Overall Assessment

From an Administration pushing to draw nominees from unusual backgrounds, Padin, a sixty-year-old litigator active in the state bar, makes for a relatively safe choice. The White House can nonetheless point to her background as a social worker in arguing that Padin will bring a unique perspective to the federal bench.

12 Comments

  1. Evelyn Padin is certain qualified to be a federal judge but I’m sorry, she is 60 years old. We need nominees a decade (Or even two decades) younger. This caps off the six New Jersey selections which bar none have been the worse out of any court during the Biden administration to date.

    Liked by 1 person

  2. The political contributions to both NJ senators certainly couldn’t have hurt the chances for Padin. Of the NI nominees, most seemed to have given one or both NJ senator or democratic representative a political donation at some point in time.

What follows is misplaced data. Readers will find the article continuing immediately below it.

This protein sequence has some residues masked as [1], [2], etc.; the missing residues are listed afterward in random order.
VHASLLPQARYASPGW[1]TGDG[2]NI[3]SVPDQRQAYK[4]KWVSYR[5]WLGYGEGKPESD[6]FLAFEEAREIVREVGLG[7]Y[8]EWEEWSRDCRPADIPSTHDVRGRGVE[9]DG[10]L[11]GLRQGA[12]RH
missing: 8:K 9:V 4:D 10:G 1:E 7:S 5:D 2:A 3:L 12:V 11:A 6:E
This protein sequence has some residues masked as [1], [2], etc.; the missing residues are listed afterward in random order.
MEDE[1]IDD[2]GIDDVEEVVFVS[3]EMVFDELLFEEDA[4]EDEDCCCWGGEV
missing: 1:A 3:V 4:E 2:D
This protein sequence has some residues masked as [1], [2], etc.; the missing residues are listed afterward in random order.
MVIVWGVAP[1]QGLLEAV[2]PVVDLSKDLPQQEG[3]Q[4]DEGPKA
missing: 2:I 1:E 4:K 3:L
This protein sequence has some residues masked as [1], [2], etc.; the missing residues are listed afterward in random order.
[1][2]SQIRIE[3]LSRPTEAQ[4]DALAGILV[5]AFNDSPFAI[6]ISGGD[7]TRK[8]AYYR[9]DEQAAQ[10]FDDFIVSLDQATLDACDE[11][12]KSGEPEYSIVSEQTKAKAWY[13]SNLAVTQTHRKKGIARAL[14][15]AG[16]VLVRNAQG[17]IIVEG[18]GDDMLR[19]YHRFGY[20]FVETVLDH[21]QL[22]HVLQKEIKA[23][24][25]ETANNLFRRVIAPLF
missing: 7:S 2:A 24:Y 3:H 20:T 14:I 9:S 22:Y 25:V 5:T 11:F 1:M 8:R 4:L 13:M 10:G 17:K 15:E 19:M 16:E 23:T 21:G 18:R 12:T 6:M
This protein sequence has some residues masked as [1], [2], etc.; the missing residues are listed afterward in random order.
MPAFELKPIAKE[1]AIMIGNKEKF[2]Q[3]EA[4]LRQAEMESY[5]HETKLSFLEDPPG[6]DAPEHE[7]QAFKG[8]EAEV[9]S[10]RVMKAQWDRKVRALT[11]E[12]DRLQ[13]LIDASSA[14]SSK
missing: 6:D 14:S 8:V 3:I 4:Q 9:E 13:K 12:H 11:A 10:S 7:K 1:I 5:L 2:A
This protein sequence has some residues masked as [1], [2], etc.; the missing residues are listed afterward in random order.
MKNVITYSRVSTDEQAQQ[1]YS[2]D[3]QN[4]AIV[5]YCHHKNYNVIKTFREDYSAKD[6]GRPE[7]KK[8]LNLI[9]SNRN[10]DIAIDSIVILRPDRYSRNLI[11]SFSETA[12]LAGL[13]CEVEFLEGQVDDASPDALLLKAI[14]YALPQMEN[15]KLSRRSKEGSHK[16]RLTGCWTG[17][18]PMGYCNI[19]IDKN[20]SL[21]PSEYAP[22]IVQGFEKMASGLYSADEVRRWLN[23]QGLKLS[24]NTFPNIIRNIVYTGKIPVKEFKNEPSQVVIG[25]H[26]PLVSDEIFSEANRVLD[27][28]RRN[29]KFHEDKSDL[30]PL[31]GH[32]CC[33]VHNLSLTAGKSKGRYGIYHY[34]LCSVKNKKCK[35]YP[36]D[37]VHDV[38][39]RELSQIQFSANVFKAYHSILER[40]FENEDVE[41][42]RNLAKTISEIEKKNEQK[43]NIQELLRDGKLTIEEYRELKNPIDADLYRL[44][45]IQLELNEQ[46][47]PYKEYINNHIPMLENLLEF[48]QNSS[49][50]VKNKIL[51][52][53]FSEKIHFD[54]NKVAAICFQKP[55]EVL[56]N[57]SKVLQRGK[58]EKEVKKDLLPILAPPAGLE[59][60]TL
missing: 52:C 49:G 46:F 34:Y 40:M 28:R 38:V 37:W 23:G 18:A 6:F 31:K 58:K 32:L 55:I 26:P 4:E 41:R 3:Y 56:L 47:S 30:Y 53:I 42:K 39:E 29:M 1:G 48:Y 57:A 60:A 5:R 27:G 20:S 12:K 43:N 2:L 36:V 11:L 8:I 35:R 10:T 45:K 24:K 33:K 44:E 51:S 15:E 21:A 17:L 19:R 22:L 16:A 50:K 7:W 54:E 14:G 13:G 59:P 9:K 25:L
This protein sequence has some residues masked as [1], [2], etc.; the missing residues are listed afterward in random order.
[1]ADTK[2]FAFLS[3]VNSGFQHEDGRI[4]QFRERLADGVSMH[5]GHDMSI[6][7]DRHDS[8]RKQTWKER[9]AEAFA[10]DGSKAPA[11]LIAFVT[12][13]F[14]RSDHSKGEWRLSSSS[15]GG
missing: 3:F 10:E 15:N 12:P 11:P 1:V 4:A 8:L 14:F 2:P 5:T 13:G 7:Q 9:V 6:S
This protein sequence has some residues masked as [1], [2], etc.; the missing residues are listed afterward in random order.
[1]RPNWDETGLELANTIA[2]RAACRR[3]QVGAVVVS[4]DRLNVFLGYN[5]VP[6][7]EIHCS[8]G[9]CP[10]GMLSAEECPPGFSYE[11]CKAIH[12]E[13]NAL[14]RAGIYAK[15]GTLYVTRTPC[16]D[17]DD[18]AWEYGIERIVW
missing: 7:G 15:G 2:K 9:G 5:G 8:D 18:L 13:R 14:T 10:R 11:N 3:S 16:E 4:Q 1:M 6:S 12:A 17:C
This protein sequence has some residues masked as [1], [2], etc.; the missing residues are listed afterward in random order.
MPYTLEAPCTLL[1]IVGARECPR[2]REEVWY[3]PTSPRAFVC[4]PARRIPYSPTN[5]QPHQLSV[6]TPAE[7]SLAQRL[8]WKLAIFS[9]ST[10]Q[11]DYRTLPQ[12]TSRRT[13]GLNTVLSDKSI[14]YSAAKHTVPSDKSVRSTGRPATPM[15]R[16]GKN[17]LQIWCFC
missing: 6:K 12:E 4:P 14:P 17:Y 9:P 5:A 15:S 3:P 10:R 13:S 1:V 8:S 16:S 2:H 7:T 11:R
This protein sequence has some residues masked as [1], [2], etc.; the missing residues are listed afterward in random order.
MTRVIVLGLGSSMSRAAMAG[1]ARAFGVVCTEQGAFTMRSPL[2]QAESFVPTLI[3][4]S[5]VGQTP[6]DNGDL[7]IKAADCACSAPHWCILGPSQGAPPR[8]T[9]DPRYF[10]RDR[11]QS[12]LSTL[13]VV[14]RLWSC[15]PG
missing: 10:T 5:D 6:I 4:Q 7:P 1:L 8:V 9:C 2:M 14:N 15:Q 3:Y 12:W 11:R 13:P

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    • I lose respect for her with the donations to Menendez (unless they were before this scumbag was under investigation/indictment). In addition to the corruption, there are allegations that this guy solicited prostitutes in the Dominican Republic that the FBI considered credible. Menendez belongs in a federal prison, not the US Senate.

      Honestly I don’t know if I would have voted for Menendez in 2018 in New Jersey even as the deciding seat for the majority. He is probably the worst senator in the Democratic caucus by a good margin.